Also, although I finished fourth in my age category, I did end up with a medal — because the guy who finished first was from Guyana, a non-NCC country. (Although it is in South America, Guyana is culturally linked to the Caribbean — but it’s not in the NCC.) So technically I was third. After all that suffering, I wasn’t going to quibble. A slightly embarrassing race, but a bronze medal. I’ll take it.
The 1500 at NCCs 🥇
The 1500 was the race I was really aiming for. I’d been training for 1500s all season, I’d actually run a few, and I’d started to feel like I was getting a hang for them.
I took it really easy on Saturday. I watched all five hours of the Tour de France broadcast, leaving the house only to watch club mate Phil win gold in the M50 5,000 in mid-40s humidex temperatures. I got a good sleep, watched the Tour again this morning (so far, this is the best TdF I’ve ever watched, and I’ve watched a lot), and headed to Varsity Stadium for noon. (The Thursday-Friday events were at York; the Saturday-Sunday events were at U of T.)
I was feeling much less stressed about the 1500. Partly this was because I knew I had a better shot at a good placing. I was tied for the top seed in my age category, and my seed was 4:20, five seconds slower than I’d run at AOs. The tactics would come from the fact that my M35 race was being run together with the M40s, a much stronger field, with top seed times of 4:11 and 4:15. My plan was to try to stay with the 4:15 guy, and to stick like glue to any of the M35 guys who passed me, and try to drop them on the third lap. (If the 800 taught me anything, it’s that I’m all aerobic strength at this point, and have absolutely no anaerobic kick.)
The weather was better, but still hot: about 28 at the start, and very sunny. There was a big crowd out and pretty much all my club mates were there. I enjoyed the championship vibe: waiting in the call room, being escorted out to the start line by officials, looking across to the big stands and seeing them substantially filled (there might have been as many people out for this as for last summer’s elite NACAC championship, held in the same stadium).
We toed the line and were off. But right from the start, it was a weird race. I got elbowed, but then the guy who elbowed me apologized. Clearly a Canadian. The Guyanese winner of my 800 heat took the lead, but he was going really slow. Then another M40 runner (also with a 4:20 seed) took over, but also went pretty slow. I was shocked when our first lap time was called out: 76!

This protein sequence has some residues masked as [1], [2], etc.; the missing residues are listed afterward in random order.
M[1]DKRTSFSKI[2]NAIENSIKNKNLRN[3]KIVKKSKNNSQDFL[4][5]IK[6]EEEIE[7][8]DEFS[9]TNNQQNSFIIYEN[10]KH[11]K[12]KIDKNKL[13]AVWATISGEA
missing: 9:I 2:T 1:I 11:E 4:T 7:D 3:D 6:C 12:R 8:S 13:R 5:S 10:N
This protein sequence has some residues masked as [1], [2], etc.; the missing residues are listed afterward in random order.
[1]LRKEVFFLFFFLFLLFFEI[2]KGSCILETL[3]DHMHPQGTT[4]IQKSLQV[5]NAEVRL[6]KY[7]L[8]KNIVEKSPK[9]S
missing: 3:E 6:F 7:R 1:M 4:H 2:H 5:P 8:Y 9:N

The next lap was also painfully slow. I was running in fourth position, behind three M40s: the 4:20 guy, the 4:15 guy, and the 4:11 guy. They all seemed content to go on at this super-slow pace, but I was getting worried. None of the M35s had passed me yet, but if I let things continue this slowly, they might easily follow the easy pace and then outkick me. I needed to go.
With 800 to go, I went into the lead and picked up the pace. I could hear people behind me (I figured it was 4:11 and 4:15 guys) but I didn’t look back. I figure I ran about a 68 or 67. I led at the bell and kept the lead until 100m to go — when I was, of course, brutally outkicked by 4:11 guy and slightly outkicked by 4:15 guy (he got me by 0.2 seconds).
Given our super slow opening laps, I figured we must have run 4:30 or so. But when I checked the results a few hours later, I saw I ran 4:20.32. Either the splits we got from the official were wrong, or we/I ran a really fast last 700. (I’m hoping it’s the latter, because that would give me some confidence in my kick.)
This time all my friends and club mates were full of praise. They were really happy at how I’d raced tactically and animated the race. Coach Paul was impressed with my last laps this time. Someone said, “And you were in the medals.”
Well, yes: I was third across the line, but first in my age category. It was a gold!
I had a nice warm-down jog with Jim, Jay, and a few people I’d met throughout the weekend. Then I had a nice chat with the other medalists in my heat, including the super-friendly Guyanese runner, Trevor, who is a policeman back home.
Then I walked home along Harbord. The caffeine fasting was over, so I got an iced latte at Sam James, still fully dressed up in my racing gear, national jersey and bib number on display.
I walked a few more blocks and I was home. The season was over.